Extremes are not healthy

This is a post I wrote a few years ago, and I think now is a good time to re-share it as a reminder for you to live happy, healthy, and balanced.  Choose to love yourself, your body, and who you are 🙂

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This past Tuesday, I was one of many who watched the finale of NBC’s The Biggest Loser.  I was also one of many who’s jaw literally dropped when the winner took stage for her final reveal.  I’m rather horrified by the show.  As each season has progressed, contestants seem to lose more and more weight.  The challenge to out-lose the last season’s contestants seems to be raising the stakes.  It’s not only disturbing, it’s unhealthy and a terrible way to promote weight loss to a country of people who already struggle with extreme dieting issues.

Eating disorders are a terrifyingly disturbing health problem in this country.  Up to 24 million Americans suffer from an eating disorder.  About 20% of people with anorexia nervosa will die from complications related to their disorder.  We have extreme ideals in America.  A shocking 42% of 1st-3rd graders want to be thinner and 81% of 10 year olds are afraid of being fat (1).

Oftentimes, we are raising obese children who are afraid of being “fat,” and who then learn to dislike their body figure, feeling shame and embarrassment regarding their weight.  They are taught that being skinny or muscular is “ideal” and dieting is the way to get that figure.  Over 50% of teenage girls and about 1/3 of teenage boys use unhealthy methods of weight loss, such as skipping meals, fasting, smoking cigarettes, vomiting, and/or taking laxatives (1).

The Biggest Loser gathers together a group of obese individuals who are “unhealthy” and generally have a history of struggling with their weight and forces them to lose mass amounts of weight in a very short period of time.  The “biggest loser” wins money.  One of the show’s biggest “losers” lost 155 pounds in just 5 months.  Losing such a drastic amount of weight in a short period of time puts an individual at risk for many complications, including (but not limited to) loss of bone mass and lean body mass, an increase in bone marrow fat, heart conditions, electrolyte imbalances, and obviously psychological issues.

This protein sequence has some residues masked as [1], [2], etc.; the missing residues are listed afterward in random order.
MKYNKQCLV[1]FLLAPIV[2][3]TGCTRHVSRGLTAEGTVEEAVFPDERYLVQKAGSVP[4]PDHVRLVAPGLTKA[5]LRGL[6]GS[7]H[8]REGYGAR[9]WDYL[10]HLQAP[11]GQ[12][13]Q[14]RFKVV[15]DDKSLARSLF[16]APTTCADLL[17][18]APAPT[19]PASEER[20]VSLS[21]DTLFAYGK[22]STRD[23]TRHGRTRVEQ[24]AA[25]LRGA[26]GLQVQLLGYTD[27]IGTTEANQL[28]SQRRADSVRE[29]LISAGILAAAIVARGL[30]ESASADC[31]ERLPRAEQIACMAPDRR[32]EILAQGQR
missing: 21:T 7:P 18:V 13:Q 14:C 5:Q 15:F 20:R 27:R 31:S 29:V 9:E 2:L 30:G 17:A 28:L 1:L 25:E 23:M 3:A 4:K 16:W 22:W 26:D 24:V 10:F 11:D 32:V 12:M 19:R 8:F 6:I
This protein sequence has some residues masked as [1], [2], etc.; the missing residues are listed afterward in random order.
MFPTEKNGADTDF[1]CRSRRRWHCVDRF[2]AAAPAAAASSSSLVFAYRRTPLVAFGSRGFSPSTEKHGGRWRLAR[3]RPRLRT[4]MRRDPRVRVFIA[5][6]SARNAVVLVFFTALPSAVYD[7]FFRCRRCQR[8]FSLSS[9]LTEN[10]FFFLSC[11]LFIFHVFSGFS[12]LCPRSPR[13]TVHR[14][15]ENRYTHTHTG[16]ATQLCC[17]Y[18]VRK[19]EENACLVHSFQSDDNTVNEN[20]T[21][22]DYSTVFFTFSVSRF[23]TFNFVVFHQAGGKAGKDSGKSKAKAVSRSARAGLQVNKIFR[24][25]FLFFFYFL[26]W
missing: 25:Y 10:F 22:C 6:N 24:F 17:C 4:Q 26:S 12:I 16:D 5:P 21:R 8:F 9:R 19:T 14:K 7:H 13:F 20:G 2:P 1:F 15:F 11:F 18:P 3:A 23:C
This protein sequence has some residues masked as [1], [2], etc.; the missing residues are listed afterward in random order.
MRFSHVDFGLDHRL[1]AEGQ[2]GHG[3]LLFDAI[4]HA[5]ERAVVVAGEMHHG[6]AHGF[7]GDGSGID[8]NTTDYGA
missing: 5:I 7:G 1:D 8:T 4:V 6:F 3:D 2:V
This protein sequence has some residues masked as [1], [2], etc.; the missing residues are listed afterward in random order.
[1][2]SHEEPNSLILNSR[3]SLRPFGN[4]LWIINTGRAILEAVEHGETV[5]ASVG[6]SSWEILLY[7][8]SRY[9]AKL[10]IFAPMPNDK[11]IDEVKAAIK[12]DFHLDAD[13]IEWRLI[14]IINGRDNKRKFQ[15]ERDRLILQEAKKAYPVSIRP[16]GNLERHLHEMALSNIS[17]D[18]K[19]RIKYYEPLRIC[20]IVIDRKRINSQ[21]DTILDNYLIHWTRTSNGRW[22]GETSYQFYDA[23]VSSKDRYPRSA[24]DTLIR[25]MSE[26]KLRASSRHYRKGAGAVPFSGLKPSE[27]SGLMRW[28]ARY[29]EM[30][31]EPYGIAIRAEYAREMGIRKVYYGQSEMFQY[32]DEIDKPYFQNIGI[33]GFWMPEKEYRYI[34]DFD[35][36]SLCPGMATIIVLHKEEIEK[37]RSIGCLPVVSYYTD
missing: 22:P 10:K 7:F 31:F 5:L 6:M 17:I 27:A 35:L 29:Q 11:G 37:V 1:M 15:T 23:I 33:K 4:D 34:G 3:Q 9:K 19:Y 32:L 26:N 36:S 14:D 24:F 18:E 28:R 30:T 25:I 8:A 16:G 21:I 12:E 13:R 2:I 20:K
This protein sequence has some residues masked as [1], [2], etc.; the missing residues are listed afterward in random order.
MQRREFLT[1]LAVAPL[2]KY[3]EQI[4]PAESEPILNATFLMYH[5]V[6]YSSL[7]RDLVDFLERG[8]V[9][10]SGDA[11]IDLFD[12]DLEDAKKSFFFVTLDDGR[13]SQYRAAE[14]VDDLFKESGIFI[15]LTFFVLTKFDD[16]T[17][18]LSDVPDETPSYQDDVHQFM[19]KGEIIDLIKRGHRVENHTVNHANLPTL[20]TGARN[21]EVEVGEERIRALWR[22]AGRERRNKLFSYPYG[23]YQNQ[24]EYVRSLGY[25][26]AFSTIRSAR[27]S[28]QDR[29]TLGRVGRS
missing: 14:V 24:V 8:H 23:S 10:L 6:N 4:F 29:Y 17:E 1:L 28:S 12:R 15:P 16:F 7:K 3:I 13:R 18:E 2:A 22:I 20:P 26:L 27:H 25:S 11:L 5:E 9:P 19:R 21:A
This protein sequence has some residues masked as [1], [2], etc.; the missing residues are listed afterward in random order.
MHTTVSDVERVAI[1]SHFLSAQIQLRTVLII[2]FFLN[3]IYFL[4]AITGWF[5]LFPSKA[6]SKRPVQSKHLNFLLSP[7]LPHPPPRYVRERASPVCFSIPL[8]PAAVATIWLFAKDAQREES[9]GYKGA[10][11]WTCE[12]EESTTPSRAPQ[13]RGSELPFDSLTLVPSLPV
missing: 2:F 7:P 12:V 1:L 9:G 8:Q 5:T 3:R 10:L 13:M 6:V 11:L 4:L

Those involved with the show generally try to defend its purpose, touting that the show is meant to inspire others to live a healthier lifestyle.  Healthier??  By what, drastically losing large amounts of weight in a short period of time?  Or by pushing themselves so hard in the gym that they are crying and vomiting?  Or by limiting their daily caloric intake so that their bodies are not even being supported in vital functioning?  Or by recommending super low-calorie, low-fat meal plans?  To top it off, trainers usually attempts to “help” and “heal” contestants’ past struggles by screaming at them until they break down and cry.  As if one moment of tears is the magical cure for their lifetime of weight struggles…  The contestants actually ridicule their former selves.  This doesn’t seem like a positive weight-loss journey to me.

I am biased.  I am negative when it comes to the entire format of the show.  I am a registered dietitian and beyond that a opinioned American who witnesses the imbalance of health in this country.  We live at extremes—obese or anorexic (or both)—and I think this show is the perfect example of the problems we are promoting in America.  Don’t fool yourself—little girls (and boys) watch this show and they watch contestants laugh their “fat” self and praise their new leaner body.  Those 10-year-old girls who are afraid of being fat watched this episode and prior episodes and learned to over-exercise, diet, and lose weight fast.  They will not ask for help or tell anyone what their plans are in regards to losing weight.  But when they do lose some weight, boys will notice them and adults will likely praise their efforts and “strong will power.”

Our country isn’t going to change overnight.  That can’t happen, just as we can’t lose weight overnight.  But what we can do—each one of us—is stop supporting unhealthy messages, products, and companies.  We can stop buying magazines that idealize thin girls and ridicule those who don’t live up to these standards.  We can stop teaching unhealthy USDA guidelines to our nation of adults and kids.  We can support a more natural lifestyle that includes eating real food.  There’s no need to understand everything about food labels; glance at the ingredients.  Don’t worry about fat-free or low-fat or even reduced fat products; purchase real food with less preservatives and you’re likely to feed your body and your children’s bodies in a balanced manner.  Understand what foods are proteins, carbs, and fats.  Eat a good balance of these foods at each meal-don’t cut out food groups in hopes of losing weight.  Be a good example for yourself and your kids.  Eat when you are actually hungry and stop when you are full, satisfied.  Learn to listen to your body and its needs.  Live intuitively.  Enjoy food without fear or guilt.  Disconnect what you eat from the shape and/or size of your body.  Focus on the full picture of life, including body movement and relaxation.

Yes, I could go on and on and on and on.  I can’t express enough how passionate I am about this topic.  To achieve true health and happiness, we must heal from the inside-out, not the outside-in. 

1.) ANAD. Eating Disorder Statistics.  2014.

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